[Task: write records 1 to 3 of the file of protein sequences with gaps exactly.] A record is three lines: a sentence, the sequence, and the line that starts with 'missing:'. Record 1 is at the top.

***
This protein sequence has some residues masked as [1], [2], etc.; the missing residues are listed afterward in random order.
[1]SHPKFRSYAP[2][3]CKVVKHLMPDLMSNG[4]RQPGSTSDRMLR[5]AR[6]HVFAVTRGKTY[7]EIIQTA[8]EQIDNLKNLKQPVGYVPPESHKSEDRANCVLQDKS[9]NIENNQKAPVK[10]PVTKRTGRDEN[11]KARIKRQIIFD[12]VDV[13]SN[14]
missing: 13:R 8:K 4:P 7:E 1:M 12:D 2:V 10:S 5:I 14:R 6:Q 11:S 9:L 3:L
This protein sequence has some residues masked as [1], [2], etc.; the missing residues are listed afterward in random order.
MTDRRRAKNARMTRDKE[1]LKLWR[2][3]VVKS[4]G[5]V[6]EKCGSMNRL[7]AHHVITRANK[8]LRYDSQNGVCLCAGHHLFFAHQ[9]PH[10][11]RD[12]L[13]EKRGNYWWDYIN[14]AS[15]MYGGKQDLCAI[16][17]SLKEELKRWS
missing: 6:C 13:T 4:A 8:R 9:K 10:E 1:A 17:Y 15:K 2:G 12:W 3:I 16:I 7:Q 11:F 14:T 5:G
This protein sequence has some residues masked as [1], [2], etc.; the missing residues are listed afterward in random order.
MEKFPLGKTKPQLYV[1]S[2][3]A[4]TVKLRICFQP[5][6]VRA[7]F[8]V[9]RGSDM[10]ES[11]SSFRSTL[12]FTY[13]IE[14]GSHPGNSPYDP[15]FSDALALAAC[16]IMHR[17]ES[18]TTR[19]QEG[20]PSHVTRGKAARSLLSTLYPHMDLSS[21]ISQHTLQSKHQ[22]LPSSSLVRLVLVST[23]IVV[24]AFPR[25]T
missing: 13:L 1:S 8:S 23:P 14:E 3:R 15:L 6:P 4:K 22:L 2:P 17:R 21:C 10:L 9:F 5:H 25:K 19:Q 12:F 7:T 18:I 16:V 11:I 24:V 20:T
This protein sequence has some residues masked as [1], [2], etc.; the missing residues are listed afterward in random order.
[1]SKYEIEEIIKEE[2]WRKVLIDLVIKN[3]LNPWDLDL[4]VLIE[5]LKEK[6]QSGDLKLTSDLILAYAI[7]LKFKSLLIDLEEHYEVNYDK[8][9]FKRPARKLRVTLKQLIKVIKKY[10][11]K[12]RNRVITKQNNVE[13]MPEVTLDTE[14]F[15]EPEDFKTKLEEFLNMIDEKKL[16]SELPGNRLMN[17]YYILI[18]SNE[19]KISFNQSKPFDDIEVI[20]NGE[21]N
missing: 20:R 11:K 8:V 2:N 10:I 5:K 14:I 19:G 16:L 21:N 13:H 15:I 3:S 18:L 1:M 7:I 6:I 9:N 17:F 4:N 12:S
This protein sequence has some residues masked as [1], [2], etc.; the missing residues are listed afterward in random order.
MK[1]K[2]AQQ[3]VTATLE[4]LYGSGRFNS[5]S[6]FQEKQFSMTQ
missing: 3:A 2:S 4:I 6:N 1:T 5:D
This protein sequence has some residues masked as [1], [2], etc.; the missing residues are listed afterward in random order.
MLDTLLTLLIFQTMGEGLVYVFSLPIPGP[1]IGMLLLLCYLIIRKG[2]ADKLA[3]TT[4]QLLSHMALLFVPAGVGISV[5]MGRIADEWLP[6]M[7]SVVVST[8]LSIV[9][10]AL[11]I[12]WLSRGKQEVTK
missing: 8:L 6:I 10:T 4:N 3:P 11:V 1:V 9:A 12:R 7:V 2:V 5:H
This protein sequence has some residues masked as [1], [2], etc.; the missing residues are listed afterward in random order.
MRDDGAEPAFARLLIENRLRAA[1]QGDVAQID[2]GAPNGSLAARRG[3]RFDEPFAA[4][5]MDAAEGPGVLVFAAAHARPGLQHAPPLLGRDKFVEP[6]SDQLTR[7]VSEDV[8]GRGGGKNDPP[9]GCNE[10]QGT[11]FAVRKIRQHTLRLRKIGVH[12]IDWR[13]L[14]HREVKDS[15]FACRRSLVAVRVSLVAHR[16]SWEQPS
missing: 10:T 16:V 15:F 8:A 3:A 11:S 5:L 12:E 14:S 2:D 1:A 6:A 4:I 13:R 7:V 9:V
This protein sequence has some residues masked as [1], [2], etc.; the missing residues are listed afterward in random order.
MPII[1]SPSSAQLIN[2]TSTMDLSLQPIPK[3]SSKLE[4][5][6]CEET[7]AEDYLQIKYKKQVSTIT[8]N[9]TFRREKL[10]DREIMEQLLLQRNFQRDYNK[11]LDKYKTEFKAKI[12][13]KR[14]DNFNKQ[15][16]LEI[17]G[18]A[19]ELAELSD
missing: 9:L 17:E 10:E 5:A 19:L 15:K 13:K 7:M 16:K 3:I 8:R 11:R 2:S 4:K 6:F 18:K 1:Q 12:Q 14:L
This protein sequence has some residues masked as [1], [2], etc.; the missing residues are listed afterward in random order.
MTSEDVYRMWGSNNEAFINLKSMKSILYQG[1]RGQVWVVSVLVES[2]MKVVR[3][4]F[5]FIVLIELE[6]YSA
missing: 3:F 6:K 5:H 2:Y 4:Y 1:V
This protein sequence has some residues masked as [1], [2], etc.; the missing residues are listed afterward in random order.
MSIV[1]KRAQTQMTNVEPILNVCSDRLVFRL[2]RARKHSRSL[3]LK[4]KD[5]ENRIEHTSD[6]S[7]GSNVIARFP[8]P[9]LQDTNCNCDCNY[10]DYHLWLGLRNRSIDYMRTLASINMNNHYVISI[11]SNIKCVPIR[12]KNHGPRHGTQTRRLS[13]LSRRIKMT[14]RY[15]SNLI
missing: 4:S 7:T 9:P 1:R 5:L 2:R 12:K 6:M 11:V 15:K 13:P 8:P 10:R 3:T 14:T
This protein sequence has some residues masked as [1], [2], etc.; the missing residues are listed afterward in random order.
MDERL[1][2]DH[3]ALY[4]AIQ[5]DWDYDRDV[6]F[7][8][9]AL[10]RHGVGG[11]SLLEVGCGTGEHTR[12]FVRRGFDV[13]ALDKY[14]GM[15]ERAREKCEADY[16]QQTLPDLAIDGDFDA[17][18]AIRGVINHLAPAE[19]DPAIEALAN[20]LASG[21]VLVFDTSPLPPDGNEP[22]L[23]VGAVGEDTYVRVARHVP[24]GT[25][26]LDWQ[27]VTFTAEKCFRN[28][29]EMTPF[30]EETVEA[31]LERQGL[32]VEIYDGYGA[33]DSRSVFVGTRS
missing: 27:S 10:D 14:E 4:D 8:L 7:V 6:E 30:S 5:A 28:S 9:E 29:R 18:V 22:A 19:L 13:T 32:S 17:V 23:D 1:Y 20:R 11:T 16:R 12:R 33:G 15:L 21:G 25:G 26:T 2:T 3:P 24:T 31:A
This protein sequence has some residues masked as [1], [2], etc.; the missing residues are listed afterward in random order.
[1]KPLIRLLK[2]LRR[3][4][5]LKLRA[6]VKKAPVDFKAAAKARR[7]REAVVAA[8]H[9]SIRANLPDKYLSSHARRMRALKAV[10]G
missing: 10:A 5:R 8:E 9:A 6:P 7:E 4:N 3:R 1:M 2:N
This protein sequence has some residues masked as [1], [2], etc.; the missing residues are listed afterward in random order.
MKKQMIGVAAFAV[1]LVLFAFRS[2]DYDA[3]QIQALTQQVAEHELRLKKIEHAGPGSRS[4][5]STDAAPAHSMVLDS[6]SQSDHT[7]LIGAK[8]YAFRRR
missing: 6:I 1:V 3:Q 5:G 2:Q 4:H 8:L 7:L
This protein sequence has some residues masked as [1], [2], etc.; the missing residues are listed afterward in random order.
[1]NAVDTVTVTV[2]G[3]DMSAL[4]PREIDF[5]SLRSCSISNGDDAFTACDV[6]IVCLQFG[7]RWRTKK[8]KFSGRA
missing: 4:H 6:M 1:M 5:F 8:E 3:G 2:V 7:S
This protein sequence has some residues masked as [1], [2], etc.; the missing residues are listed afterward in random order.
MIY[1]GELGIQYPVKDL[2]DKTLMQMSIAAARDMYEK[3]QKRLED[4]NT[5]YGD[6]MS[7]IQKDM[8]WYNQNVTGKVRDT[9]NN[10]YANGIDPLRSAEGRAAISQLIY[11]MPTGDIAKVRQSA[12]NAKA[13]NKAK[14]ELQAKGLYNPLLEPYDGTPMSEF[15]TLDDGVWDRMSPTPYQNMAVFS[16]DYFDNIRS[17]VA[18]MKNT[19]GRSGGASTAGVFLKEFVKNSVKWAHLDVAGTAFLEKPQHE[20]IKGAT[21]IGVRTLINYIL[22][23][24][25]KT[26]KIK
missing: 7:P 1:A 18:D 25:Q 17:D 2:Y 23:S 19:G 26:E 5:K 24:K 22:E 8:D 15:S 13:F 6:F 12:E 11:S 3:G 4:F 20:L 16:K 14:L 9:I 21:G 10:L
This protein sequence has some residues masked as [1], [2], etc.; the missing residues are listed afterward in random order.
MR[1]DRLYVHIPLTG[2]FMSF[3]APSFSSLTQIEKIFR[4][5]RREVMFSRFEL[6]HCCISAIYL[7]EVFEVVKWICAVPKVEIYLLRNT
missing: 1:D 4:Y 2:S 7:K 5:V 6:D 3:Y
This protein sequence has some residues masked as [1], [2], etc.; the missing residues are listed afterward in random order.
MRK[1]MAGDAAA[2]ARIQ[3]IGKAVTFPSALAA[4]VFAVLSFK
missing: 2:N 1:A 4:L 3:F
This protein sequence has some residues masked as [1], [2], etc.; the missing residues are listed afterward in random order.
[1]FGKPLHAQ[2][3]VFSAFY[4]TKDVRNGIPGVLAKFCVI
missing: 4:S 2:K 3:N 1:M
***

This protein sequence has some residues masked as [1], [2], etc.; the missing residues are listed afterward in random order.
[1]SHPKFRSYAP[2][3]CKVVKHLMPDLMSNG[4]RQPGSTSDRMLR[5]AR[6]HVFAVTRGKTY[7]EIIQTA[8]EQIDNLKNLKQPVGYVPPESHKSEDRANCVLQDKS[9]NIENNQKAPVK[10]PVTKRTGRDEN[11]KARIKRQIIFD[12]VDV[13]SN[14]
missing: 13:R 8:K 4:P 7:E 1:M 12:D 2:V 10:S 5:I 14:R 6:Q 11:S 9:L 3:L
This protein sequence has some residues masked as [1], [2], etc.; the missing residues are listed afterward in random order.
MTDRRRAKNARMTRDKE[1]LKLWR[2][3]VVKS[4]G[5]V[6]EKCGSMNRL[7]AHHVITRANK[8]LRYDSQNGVCLCAGHHLFFAHQ[9]PH[10][11]RD[12]L[13]EKRGNYWWDYIN[14]AS[15]MYGGKQDLCAI[16][17]SLKEELKRWS
missing: 6:C 13:T 4:A 8:R 9:K 10:E 1:A 17:Y 15:K 2:G 12:W 3:I 16:I 7:Q 11:F 14:T 5:G
This protein sequence has some residues masked as [1], [2], etc.; the missing residues are listed afterward in random order.
MEKFPLGKTKPQLYV[1]S[2][3]A[4]TVKLRICFQP[5][6]VRA[7]F[8]V[9]RGSDM[10]ES[11]SSFRSTL[12]FTY[13]IE[14]GSHPGNSPYDP[15]FSDALALAAC[16]IMHR[17]ES[18]TTR[19]QEG[20]PSHVTRGKAARSLLSTLYPHMDLSS[21]ISQHTLQSKHQ[22]LPSSSLVRLVLVST[23]IVV[24]AFPR[25]T
missing: 13:L 1:S 8:S 23:P 14:E 3:R 15:L 6:P 4:K 22:L 2:P 17:R 21:C 10:L 9:F 5:H 25:K 19:Q 12:F 7:T 18:I 16:V 11:I 24:V 20:T